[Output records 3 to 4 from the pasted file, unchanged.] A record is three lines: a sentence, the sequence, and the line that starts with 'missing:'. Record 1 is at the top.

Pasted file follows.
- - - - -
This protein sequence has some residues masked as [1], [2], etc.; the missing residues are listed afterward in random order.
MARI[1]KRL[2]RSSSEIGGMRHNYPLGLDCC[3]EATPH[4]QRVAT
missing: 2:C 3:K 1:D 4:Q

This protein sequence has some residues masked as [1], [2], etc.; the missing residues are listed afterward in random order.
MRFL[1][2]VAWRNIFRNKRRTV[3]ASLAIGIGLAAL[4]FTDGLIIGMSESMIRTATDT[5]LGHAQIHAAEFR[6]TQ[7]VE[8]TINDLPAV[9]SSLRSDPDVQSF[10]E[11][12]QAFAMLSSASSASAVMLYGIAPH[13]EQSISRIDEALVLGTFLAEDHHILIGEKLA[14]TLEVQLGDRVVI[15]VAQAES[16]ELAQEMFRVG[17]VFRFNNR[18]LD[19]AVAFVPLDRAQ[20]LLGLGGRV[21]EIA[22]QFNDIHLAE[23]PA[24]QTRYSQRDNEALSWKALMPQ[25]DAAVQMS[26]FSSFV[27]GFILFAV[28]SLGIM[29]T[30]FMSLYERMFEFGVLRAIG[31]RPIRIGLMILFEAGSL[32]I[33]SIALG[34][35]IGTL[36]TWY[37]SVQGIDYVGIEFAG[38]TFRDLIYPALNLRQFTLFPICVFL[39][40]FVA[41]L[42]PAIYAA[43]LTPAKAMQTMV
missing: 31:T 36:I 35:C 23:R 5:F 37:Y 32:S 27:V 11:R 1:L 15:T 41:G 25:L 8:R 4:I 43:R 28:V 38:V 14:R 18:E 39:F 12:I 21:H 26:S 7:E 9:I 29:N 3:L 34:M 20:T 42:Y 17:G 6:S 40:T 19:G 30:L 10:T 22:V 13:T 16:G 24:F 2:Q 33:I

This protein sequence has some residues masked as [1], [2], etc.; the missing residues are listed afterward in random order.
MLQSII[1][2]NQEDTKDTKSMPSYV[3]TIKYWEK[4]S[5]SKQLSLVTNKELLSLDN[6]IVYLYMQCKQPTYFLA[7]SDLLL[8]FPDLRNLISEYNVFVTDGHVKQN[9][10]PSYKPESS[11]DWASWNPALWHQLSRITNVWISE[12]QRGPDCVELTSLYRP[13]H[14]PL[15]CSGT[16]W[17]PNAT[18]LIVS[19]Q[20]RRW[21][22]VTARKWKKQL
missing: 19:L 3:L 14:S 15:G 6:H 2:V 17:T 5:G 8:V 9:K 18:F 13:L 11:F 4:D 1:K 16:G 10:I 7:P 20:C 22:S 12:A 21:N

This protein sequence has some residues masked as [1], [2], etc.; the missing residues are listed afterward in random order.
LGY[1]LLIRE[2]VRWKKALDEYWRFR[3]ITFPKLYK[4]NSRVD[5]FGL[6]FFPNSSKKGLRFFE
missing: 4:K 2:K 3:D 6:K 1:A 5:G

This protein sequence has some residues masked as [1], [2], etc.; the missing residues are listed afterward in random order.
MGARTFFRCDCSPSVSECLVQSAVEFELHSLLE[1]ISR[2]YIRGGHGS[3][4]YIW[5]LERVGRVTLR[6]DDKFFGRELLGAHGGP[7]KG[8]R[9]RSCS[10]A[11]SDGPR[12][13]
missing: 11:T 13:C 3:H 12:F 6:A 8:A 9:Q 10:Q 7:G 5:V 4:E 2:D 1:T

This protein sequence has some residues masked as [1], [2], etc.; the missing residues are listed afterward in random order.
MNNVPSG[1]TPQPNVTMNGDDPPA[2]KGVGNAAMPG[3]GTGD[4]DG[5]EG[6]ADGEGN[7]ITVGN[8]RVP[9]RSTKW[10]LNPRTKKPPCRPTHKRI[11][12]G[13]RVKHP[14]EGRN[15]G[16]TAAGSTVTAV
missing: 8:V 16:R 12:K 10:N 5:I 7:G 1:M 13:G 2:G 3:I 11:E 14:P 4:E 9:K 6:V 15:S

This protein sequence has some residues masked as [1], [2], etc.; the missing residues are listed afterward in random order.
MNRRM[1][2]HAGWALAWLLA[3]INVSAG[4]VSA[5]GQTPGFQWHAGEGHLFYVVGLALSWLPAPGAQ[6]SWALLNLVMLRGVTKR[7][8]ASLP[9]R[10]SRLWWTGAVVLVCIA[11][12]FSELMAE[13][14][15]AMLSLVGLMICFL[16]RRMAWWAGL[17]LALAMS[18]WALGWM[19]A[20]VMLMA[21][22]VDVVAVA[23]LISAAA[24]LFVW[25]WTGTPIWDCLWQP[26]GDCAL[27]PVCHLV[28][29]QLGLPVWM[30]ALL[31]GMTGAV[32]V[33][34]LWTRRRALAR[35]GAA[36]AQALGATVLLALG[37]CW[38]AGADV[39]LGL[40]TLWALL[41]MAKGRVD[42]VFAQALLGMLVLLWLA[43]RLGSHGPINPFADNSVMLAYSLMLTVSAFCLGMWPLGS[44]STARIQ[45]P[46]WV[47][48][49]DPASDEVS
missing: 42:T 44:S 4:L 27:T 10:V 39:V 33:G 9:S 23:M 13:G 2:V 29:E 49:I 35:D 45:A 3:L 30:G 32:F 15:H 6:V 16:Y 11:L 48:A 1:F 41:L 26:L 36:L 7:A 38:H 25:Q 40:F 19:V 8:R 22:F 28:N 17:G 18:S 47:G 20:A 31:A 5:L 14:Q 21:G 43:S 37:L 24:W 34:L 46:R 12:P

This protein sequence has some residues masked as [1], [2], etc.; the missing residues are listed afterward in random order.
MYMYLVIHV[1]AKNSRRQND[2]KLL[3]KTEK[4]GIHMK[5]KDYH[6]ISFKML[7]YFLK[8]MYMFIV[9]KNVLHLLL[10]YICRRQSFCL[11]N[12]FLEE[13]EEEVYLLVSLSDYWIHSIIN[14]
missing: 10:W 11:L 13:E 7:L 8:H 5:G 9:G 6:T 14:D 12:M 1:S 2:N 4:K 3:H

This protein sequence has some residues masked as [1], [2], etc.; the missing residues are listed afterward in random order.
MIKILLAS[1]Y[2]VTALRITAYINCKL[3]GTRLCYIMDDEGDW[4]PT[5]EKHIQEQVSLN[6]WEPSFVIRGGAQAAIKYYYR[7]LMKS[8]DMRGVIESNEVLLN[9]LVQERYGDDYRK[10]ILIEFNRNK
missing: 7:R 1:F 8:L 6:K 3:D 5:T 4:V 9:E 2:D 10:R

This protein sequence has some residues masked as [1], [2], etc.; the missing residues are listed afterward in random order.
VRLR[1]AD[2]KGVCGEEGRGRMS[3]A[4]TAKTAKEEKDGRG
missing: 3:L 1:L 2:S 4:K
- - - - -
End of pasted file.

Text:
This protein sequence has some residues masked as [1], [2], etc.; the missing residues are listed afterward in random order.
MLQSII[1][2]NQEDTKDTKSMPSYV[3]TIKYWEK[4]S[5]SKQLSLVTNKELLSLDN[6]IVYLYMQCKQPTYFLA[7]SDLLL[8]FPDLRNLISEYNVFVTDGHVKQN[9][10]PSYKPESS[11]DWASWNPALWHQLSRITNVWISE[12]QRGPDCVELTSLYRP[13]H[14]PL[15]CSGT[16]W[17]PNAT[18]LIVS[19]Q[20]RRW[21][22]VTARKWKKQL
missing: 19:L 3:L 14:S 15:G 6:H 2:V 17:T 5:G 8:V 9:K 18:F 13:L 11:F 4:D 1:K 16:G 10:I 7:P 20:C 22:S 12:A 21:N

This protein sequence has some residues masked as [1], [2], etc.; the missing residues are listed afterward in random order.
LGY[1]LLIRE[2]VRWKKALDEYWRFR[3]ITFPKLYK[4]NSRVD[5]FGL[6]FFPNSSKKGLRFFE
missing: 4:K 2:K 3:D 6:K 1:A 5:G